CO2 has a lot of potential. That may not be a sentence that one hears every day, but research and innovation have shown that CO2 can be transformed into innumerable valuable products. In addition to uses such as supplementing fertilizer or as a chemical feedstock for the synthesis of other chemicals, we in the algae space are particularly familiar with CO2’s ability to accelerate algae growth, speeding along the production of numerous algae-based goods. Yet current federal policy does little to encourage alternative solutions for CO2—making the very logical decision to recycle CO2 less appealing for decision makers in the space.
In a recent article in The Hill, Laurie Purpuro, Tim Peckinpaugh and Peter Nelson, eloquently lay out the current landscape and call for more federal support for carbon capture and utilization (CCU); or at least an even playing field. As they explain, the preferred option, as expressed through federal policy, is CCS, or carbon capture and sequestration. CCS involves capturing the carbon and injecting it into caverns in the ground and/or using it for enhanced oil recovery (EOR). Yet the alternative—CCU—would capture carbon and apply it for beneficial purposes. As the authors explain, it would treat carbon as the valuable raw material that it is instead of a waste product.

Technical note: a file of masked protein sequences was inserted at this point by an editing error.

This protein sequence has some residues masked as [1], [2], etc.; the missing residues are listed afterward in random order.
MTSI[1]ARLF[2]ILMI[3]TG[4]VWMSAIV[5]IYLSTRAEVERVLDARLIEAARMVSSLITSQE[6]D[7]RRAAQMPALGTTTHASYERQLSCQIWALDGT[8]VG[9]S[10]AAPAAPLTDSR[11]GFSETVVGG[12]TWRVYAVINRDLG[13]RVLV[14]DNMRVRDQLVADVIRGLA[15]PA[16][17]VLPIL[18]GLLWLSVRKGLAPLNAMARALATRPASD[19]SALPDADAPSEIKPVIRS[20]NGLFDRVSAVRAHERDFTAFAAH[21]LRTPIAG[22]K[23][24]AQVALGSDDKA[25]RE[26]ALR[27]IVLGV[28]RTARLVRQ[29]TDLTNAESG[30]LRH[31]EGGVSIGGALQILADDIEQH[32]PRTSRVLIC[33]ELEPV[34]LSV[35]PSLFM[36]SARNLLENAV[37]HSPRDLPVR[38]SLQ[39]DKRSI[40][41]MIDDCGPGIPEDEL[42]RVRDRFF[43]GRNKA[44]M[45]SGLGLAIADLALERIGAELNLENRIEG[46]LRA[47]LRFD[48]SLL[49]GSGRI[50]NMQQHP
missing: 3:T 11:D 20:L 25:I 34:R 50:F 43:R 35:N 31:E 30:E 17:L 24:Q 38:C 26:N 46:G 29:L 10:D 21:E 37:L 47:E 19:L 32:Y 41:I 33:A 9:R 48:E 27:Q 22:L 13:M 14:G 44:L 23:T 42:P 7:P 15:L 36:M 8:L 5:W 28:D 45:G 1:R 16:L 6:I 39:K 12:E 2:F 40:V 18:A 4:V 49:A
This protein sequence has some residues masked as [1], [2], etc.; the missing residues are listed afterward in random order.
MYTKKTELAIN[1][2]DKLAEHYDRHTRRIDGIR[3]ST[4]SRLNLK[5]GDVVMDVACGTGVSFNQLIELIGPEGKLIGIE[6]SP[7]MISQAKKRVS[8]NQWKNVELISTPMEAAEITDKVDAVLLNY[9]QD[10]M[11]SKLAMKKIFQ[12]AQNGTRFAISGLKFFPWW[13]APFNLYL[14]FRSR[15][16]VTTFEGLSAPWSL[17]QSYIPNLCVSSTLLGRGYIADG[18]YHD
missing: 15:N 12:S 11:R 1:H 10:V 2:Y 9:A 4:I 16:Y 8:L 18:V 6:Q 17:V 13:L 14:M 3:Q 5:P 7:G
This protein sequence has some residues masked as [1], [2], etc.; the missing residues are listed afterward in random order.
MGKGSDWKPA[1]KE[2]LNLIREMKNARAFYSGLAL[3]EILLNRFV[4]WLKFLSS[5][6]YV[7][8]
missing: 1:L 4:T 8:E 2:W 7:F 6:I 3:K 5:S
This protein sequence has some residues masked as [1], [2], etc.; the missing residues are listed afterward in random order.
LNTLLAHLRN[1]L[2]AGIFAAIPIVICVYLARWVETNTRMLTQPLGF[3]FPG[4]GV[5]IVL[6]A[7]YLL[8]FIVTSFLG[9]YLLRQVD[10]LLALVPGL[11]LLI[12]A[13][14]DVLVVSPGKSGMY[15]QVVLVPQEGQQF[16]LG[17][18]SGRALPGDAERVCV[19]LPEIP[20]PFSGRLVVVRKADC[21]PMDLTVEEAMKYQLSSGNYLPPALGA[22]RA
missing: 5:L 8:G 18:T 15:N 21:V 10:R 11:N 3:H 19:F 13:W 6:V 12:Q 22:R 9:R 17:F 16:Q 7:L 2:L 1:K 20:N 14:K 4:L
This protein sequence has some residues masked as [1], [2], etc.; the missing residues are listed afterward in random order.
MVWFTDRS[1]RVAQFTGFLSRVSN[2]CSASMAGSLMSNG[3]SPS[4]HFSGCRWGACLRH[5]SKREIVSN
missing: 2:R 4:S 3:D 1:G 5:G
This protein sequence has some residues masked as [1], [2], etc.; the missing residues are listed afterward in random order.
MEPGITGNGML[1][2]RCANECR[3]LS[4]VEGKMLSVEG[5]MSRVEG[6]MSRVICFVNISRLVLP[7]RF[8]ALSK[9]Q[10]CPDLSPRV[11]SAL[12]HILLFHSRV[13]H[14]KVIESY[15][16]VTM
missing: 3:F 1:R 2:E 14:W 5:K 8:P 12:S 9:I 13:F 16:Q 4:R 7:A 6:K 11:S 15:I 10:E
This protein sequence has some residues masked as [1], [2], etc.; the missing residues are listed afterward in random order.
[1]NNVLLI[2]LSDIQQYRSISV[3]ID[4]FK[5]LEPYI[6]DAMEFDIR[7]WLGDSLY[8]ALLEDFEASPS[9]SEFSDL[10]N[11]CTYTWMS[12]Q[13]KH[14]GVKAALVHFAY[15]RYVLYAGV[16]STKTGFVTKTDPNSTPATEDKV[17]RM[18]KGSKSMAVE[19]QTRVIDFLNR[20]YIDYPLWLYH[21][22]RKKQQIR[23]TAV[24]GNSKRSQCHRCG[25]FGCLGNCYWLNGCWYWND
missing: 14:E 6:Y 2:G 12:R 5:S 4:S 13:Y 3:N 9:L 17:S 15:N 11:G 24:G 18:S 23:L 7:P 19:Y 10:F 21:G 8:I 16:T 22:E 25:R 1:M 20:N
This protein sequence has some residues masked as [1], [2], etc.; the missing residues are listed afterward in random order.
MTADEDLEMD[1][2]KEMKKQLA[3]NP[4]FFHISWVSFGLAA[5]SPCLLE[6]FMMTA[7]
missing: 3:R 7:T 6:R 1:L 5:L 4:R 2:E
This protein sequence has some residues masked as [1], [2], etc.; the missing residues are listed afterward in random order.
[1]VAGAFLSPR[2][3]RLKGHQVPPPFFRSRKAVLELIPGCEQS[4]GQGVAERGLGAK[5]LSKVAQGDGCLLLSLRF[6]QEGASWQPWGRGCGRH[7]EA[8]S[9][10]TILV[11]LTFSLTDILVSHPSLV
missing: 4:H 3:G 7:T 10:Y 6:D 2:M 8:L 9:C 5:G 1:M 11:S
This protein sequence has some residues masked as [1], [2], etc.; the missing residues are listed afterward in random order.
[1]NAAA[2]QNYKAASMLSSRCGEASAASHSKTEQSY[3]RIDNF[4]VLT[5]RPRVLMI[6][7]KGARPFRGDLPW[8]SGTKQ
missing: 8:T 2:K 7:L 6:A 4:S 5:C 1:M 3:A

Senators Heidi Heitkamp (D-N.D.) and Sheldon Whitehouse (D-R.I.) have introduced a bill to do just that—to even the playing field for CCU. S. 3179 proposes to extend a tax credit to CCU applications in addition to the CCS and EOR applications it already serves. As the article explains, S. 3179 would be an important step in the right direction for giving CCU the support it needs in order to thrive and prove its value.
For more information, and for the article itself, visit The Hill.